Foundation – tv review

Foundation is one of the Apple’s tent-pole tv series and, frankly, the only reason I thought it might be worth the free trial. I’d heard good things about For All Mankind and Ted Lasso, but nothing caught my attention like Foundation when the project was first announced. Pretty strange, considering I’ve only read the first of Isaac Asimov’s novels – once – and that was 30-odd years ago. Anyway, I have now watched the first four episodes of the tv series, cursing the fact I’ll have to pay in order to see the last six. (Because I will pay, goddammit.) Here’s why…

I am just about smart enough to realise how unutterably ignorant I am. I can recognise big concepts, sure. My finger can graze the surface, my mind can conceive of the depths, but I can only see so far. I will never be a philosopher or a physicist. It sounds like deprecation but trust me, it feels like a gift when it comes to exploring this kind of art because I can get swept up in the visionary grandeur of it all, peer into the darkness with awe and fool myself – just for a moment – that I have been made wiser in the process. It is a fine illusion, and one that the show-runners play with to great effect.

I’ll dig into that a bit as we go on, but first I’m going to take a paragraph to give a brief outline of the world and plot for any newbies out there. If this is something with which you’re well-versed, you might want to skip ahead.

The Prime Radiant

The imaginative pearl at the heart of this oyster is ‘psychohistory’ – the esoteric mathematics that, in the world of Hari Seldon, allows its creator to predict, accurately, the behaviour of large populations over great swathes of time. With this, he ascertains that the Galactic Empire – which has reigned for some 12,000 years – will fall within the next 500, leaving humanity to endure a vast age of darkness. This is more than a political irritation to the Empire; it threatens to become a self-fulfilling prophecy—one which must not be allowed to happen.

The subject of how faithfully the story is adapted is one I will leave to reviewers with far greater background knowledge, so please don’t come at me with anything that’s *wrong. I can only respond to what’s in front of me, and what I saw was captivating. This is space opera on the grandest of scales, playing for the highest of stakes, yet it remains entirely relevant, entirely recognisable, and essentially human at heart.

Demerzel attending Brothers Dawn, Day and Dusk on the triple throne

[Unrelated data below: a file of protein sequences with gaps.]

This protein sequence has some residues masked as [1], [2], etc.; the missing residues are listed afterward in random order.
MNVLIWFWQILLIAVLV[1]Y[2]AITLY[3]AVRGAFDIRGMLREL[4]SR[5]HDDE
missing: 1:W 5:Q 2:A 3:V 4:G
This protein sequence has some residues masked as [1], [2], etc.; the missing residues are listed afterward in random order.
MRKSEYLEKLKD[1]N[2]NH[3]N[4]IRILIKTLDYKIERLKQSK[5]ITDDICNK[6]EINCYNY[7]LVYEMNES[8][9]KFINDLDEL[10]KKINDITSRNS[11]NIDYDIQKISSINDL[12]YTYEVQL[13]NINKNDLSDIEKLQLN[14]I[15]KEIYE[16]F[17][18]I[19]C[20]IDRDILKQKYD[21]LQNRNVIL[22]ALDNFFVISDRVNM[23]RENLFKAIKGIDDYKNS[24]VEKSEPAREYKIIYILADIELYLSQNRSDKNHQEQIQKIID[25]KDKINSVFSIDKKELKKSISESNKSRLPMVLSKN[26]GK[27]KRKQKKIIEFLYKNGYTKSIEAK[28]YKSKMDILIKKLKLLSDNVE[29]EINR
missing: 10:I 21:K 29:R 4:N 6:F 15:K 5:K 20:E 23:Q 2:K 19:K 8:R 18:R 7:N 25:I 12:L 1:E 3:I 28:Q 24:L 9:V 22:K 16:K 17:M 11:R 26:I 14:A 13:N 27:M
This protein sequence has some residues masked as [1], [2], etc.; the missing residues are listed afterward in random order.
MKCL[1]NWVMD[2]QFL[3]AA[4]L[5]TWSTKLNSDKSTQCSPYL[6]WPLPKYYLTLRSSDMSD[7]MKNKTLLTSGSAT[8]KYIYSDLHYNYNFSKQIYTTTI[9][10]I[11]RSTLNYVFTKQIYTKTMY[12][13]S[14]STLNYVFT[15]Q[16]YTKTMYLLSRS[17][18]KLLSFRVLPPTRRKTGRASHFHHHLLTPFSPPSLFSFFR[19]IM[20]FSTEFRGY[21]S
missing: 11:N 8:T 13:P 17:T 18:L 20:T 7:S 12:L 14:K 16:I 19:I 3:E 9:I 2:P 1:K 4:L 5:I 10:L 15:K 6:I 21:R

It seems ludicrous that such a big story could rest on the shoulders of so few, but the key cast is small enough that it could almost be staged as a play. Indeed, there is something quite Shakespearian in the set-up, caught as we are between ultimate power and the inarguable prophecy of doom. The Emperor Cleon himself is a fascinating character, comprised of three cloned beings: the young Dawn (Cassian Bilton), the adult Day (Lee Pace) and old man Dusk (Terence Mann), sitting on a triple throne yet divided against each other even as they seek continuity. Hari Seldon (Jared Harris) forms another small group with his protégé Gaal Dornick (Lou Llobell) and Rayche, (Alfred Enoch) Seldon’s adopted son. Other characters come and go but the drama in these early episodes revolves almost exclusively around this sextet, the strictures that imprison them, and the means by which they try to break free.

Brother Day, Gaal Dornick, Hari Seldon

Seldon’s prison is of his own devising, of course: the labyrinth of predestination. Harris plays him as a reluctant yet stubborn messiah figure, speaking truth to power. They will try to silence him, probably kill him, but he sees only one path. The fall is inevitable; it is how we rise again that matters. To that end, he proposes to create a vast archive of human knowledge as a ‘foundation’ for the next phase of humanity to build upon – a hack that will dramatically reduce their suffering. Rayche is a harder man to parse. He is trapped by love, envy and fear. He has spent his life serving Seldon, resentful yet awestruck by him. In Gaal though, he sees an alternative: a normal human life free of his father’s shadow. Gaal Dornick is drawn in by Seldon, though. She is his match intellectually – one of the few people who can fully comprehend the mathematics of psychohistory – yet she is kept on the back foot, never quite allowed to learn all Hari Seldon might teach. She loves Rayche, without question, yet we sense she would follow wherever Hari leads.